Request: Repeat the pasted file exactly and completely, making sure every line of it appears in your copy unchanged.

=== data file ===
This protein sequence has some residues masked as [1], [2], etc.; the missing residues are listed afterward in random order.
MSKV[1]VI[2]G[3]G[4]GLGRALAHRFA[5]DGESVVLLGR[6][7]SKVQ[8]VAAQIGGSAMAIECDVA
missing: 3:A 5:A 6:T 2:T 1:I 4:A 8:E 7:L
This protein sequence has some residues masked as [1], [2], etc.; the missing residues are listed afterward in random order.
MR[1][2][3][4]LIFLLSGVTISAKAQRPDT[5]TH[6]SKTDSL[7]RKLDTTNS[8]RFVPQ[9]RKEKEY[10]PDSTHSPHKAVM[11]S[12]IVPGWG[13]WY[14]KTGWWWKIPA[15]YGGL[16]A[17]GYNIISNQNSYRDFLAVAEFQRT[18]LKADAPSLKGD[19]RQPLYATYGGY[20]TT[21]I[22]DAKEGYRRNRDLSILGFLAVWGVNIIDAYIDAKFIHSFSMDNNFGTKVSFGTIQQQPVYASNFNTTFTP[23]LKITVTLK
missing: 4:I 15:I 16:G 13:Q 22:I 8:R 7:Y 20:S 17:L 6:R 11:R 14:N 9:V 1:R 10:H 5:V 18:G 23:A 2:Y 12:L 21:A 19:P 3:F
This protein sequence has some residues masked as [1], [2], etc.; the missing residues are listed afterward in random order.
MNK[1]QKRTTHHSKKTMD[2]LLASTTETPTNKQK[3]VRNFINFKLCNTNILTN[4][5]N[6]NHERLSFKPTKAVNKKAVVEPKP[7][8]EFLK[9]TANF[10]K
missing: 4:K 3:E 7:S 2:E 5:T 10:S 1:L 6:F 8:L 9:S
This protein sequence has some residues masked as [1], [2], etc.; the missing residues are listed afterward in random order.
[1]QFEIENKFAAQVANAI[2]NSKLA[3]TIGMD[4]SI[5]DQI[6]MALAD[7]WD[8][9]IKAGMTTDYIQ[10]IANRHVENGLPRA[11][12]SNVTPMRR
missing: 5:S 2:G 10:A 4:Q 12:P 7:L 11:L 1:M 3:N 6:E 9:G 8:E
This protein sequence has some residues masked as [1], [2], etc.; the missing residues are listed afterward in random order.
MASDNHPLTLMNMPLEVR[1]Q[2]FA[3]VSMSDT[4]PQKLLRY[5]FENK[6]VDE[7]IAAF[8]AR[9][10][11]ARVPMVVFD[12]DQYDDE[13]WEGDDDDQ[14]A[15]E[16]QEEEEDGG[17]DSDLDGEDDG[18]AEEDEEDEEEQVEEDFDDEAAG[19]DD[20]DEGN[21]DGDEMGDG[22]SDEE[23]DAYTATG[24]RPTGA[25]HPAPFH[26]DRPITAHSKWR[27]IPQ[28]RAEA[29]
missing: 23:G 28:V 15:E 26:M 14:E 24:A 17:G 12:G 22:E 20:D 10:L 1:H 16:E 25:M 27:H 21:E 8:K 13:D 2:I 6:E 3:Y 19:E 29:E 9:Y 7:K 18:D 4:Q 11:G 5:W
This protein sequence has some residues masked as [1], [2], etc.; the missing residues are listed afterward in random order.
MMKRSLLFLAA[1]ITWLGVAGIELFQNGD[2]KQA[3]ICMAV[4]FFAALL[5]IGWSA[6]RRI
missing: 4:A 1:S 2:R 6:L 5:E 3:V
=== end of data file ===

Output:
This protein sequence has some residues masked as [1], [2], etc.; the missing residues are listed afterward in random order.
MSKV[1]VI[2]G[3]G[4]GLGRALAHRFA[5]DGESVVLLGR[6][7]SKVQ[8]VAAQIGGSAMAIECDVA
missing: 3:A 5:A 6:T 2:T 1:I 4:A 8:E 7:L
This protein sequence has some residues masked as [1], [2], etc.; the missing residues are listed afterward in random order.
MR[1][2][3][4]LIFLLSGVTISAKAQRPDT[5]TH[6]SKTDSL[7]RKLDTTNS[8]RFVPQ[9]RKEKEY[10]PDSTHSPHKAVM[11]S[12]IVPGWG[13]WY[14]KTGWWWKIPA[15]YGGL[16]A[17]GYNIISNQNSYRDFLAVAEFQRT[18]LKADAPSLKGD[19]RQPLYATYGGY[20]TT[21]I[22]DAKEGYRRNRDLSILGFLAVWGVNIIDAYIDAKFIHSFSMDNNFGTKVSFGTIQQQPVYASNFNTTFTP[23]LKITVTLK
missing: 4:I 15:I 16:G 13:Q 22:I 8:R 7:Y 20:S 17:L 6:R 11:R 14:N 9:V 1:R 10:H 5:V 18:G 23:A 2:Y 12:L 21:A 19:P 3:F
This protein sequence has some residues masked as [1], [2], etc.; the missing residues are listed afterward in random order.
MNK[1]QKRTTHHSKKTMD[2]LLASTTETPTNKQK[3]VRNFINFKLCNTNILTN[4][5]N[6]NHERLSFKPTKAVNKKAVVEPKP[7][8]EFLK[9]TANF[10]K
missing: 4:K 3:E 7:S 2:E 5:T 10:S 1:L 6:F 8:L 9:S
This protein sequence has some residues masked as [1], [2], etc.; the missing residues are listed afterward in random order.
[1]QFEIENKFAAQVANAI[2]NSKLA[3]TIGMD[4]SI[5]DQI[6]MALAD[7]WD[8][9]IKAGMTTDYIQ[10]IANRHVENGLPRA[11][12]SNVTPMRR
missing: 5:S 2:G 10:A 4:Q 12:P 7:L 11:L 1:M 3:N 6:E 9:G 8:E
This protein sequence has some residues masked as [1], [2], etc.; the missing residues are listed afterward in random order.
MASDNHPLTLMNMPLEVR[1]Q[2]FA[3]VSMSDT[4]PQKLLRY[5]FENK[6]VDE[7]IAAF[8]AR[9][10][11]ARVPMVVFD[12]DQYDDE[13]WEGDDDDQ[14]A[15]E[16]QEEEEDGG[17]DSDLDGEDDG[18]AEEDEEDEEEQVEEDFDDEAAG[19]DD[20]DEGN[21]DGDEMGDG[22]SDEE[23]DAYTATG[24]RPTGA[25]HPAPFH[26]DRPITAHSKWR[27]IPQ[28]RAEA[29]
missing: 23:G 28:V 15:E 26:M 14:E 24:A 17:G 12:G 22:E 20:D 10:L 1:H 16:E 25:M 27:H 21:E 8:K 13:D 2:I 6:E 3:Y 19:E 29:E 9:Y 7:K 18:D 4:Q 11:G 5:W
This protein sequence has some residues masked as [1], [2], etc.; the missing residues are listed afterward in random order.
MMKRSLLFLAA[1]ITWLGVAGIELFQNGD[2]KQA[3]ICMAV[4]FFAALL[5]IGWSA[6]RRI
missing: 4:A 1:S 2:R 6:L 5:E 3:V